Picture this, it is the final quarter of the year and a manager's mind turns towards annual ritual that is the year end appraisal. Now I don't know about you but many employees and their managers dread this event. Research I undertook in 2012/3 found that of the 30+ companies I spoke to, respondents indicated that they felt that the appraisal systems utilized in their company was disproportionately expensive to administer, overly complex and a bureaucratic box ticking exercise that often failed to deliver value.
Although it was never intended this way, too many employees found that performance feedback from their manager wasn't always forthcoming during the year and it wasn't unusual for performance issues to be raised at the year end and the conversation would deteriorate into an 'argument' over a numeric performance rating, rather than a constructive discussion on past and future performance. Interestingly this was more prevalent in larger companies, with complex performance management systems, in comparison with smaller companies with a less formal. As one respondent said, "We don't really have a performance management system, I simply review individual and team objectives with my team each week and we work on areas which need extra support or assistance."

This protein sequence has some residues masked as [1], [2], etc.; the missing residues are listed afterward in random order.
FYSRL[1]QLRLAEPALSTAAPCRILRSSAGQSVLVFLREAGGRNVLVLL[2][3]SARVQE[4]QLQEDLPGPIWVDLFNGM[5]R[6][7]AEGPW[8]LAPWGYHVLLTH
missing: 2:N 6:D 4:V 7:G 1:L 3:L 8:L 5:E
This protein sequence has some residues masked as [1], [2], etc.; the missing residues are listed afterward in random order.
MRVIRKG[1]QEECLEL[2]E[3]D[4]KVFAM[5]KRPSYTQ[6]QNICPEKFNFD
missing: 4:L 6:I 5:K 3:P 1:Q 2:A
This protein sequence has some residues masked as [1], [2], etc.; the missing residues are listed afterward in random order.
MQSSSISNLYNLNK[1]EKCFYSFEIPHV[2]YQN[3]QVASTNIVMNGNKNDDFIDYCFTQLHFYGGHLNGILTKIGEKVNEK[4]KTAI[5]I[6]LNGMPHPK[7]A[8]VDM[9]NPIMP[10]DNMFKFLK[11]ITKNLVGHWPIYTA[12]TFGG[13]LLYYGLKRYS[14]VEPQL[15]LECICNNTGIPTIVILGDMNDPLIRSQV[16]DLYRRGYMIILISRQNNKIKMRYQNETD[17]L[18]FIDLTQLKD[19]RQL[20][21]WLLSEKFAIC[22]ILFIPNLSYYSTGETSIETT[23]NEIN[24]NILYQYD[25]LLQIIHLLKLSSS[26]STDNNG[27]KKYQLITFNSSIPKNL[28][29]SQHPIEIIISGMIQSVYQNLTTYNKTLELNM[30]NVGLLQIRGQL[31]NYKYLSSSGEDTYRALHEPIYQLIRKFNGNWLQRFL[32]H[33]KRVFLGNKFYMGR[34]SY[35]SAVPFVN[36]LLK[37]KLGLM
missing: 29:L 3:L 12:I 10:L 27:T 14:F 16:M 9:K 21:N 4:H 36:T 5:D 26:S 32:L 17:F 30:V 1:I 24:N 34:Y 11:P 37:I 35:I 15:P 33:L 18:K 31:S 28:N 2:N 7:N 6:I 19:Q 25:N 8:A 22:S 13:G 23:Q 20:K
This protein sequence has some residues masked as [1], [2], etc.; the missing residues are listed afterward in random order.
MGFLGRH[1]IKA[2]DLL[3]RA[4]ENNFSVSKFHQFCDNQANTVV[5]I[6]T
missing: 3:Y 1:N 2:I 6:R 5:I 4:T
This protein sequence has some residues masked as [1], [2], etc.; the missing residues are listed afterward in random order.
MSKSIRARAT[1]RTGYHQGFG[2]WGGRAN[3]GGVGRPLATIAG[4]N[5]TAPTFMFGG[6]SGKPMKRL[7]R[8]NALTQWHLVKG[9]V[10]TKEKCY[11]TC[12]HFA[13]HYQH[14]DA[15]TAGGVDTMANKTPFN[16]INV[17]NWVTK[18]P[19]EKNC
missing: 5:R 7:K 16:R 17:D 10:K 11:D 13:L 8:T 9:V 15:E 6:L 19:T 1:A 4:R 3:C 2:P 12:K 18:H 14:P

But since then have organizations taken the opportunity to rethink the way organizations assess and manage performance?
The Chartered Institute of Personnel & Development (CIPD) highlighted that midway last year services firm Accenture decided to scrap the annual appraisal for it's employees, joining companies such as Microsoft and Gap in moving towards a more informal methodology for feeding back on performance achievement. In addition companies such as Google, Facebook and Netflix have scrapped appraisals entirely.
However, those companies doing away with formal appraisals aren’t abandoning performance management entirely. A culture of more regular, informal feedback was often the approach being used. By managers pointing out problems as they arise, employees have the opportunity to address issues proactively to make an immediate difference to the business. In our workshop Managing the Unmanageable www.managingtheunmanageable.ca we focus on developing and supporting managers to do just this in a supportive way.
However simply getting rid of appraisal reviews won't solve the problem, as CIPD, CEO, Peter Cheese says: “If you’ve got managers who think their job is telling people what to do, and beating staff up all the time, then just stripping out the formal procedures won’t work. You’ve got to build the organization’s dynamics to create a more trusting environment.”
What's your experience of annual appraisals?